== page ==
A B&W shoestringer that plays like “Ossessione” rewritten by Jim Thompson, “Fools Die Fast” has its moments. Largely shot on a single set, and played in a style halfway between noir parody and Off Off Broadway, ’50s-set pic is likely to be rediscovered as a curio when first-time Canadian director James Purcell goes onto better and bigger things. Till then, it should play occasional fest dates.
Purcell, an actor, first shot David Blackwood’s play as a short, with himself playing the male lead. Here, it’s Peter Outerbridge as Eddie, an uptight mystery man with “fools die fast” tattooed on his hand, who turns up late one night in a remote Midwestern diner and starts getting the eye from sex-starved, white-trash waitress Rhonda (Kate Greenhouse). When the owner, porcine Vern, falsely accuses Rhonda of stealing $ 12 from the till, Eddie ties him up, starts threatening him with a knife and films the whole proceedings with an 8mm home-movie camera. When Vern reveals that Rhonda once posed for porno pics, things start to turn ugly.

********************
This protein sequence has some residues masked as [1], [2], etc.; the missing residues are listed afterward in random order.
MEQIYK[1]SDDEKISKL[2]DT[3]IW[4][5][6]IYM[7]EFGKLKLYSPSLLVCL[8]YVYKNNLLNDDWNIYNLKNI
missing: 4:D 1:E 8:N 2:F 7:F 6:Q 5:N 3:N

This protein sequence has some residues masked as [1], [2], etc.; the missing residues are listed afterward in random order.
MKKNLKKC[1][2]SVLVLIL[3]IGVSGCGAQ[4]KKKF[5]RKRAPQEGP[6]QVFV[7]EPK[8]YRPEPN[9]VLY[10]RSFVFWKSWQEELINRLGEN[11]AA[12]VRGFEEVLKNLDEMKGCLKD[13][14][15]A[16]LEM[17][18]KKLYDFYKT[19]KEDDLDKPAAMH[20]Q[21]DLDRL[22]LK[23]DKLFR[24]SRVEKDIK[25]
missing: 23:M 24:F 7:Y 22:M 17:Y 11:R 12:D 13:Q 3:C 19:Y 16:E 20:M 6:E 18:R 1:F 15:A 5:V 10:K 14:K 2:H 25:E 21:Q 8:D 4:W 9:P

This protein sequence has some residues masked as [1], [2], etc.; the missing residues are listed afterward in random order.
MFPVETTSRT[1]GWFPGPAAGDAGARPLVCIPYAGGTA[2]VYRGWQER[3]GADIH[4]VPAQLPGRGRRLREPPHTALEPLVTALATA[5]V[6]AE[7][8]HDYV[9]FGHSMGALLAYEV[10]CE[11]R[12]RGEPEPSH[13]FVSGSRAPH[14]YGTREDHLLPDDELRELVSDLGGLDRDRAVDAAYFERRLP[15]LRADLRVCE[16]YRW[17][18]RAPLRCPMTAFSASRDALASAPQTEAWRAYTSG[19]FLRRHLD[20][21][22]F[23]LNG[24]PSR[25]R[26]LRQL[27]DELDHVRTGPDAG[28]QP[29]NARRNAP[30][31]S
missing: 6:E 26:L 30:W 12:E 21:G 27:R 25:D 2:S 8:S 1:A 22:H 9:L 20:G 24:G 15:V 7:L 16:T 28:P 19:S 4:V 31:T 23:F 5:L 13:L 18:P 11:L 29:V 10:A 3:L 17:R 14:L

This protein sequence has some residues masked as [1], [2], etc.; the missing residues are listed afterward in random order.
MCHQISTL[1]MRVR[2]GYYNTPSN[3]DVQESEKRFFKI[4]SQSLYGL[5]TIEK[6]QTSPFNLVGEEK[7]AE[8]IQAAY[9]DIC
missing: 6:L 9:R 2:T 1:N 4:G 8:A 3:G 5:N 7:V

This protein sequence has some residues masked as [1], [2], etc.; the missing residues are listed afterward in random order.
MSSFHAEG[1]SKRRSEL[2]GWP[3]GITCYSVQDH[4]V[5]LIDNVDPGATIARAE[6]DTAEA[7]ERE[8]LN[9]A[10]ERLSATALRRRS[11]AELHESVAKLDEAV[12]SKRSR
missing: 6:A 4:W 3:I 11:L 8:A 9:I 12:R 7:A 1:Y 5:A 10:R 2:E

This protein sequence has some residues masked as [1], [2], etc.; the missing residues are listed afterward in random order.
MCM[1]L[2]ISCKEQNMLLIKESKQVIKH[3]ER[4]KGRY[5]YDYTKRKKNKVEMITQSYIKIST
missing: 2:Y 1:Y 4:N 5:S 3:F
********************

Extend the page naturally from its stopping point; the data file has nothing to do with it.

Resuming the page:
Though the material and characters are all secondhand, and the ambience familiar from a bucket-load of indies, the dialogue generally holds the attention, with Outerbridge fine and creepy as the lonerwith a short fuse. Purcell’s camera style is heavy on close-ups that accentuate the sometimes overripe acting and writing, but Stephanie Duncan’s editing, unusually smooth for a no-budgeter, keeps the drama moving and gives the whole shebang an aura of acceptable professionalism.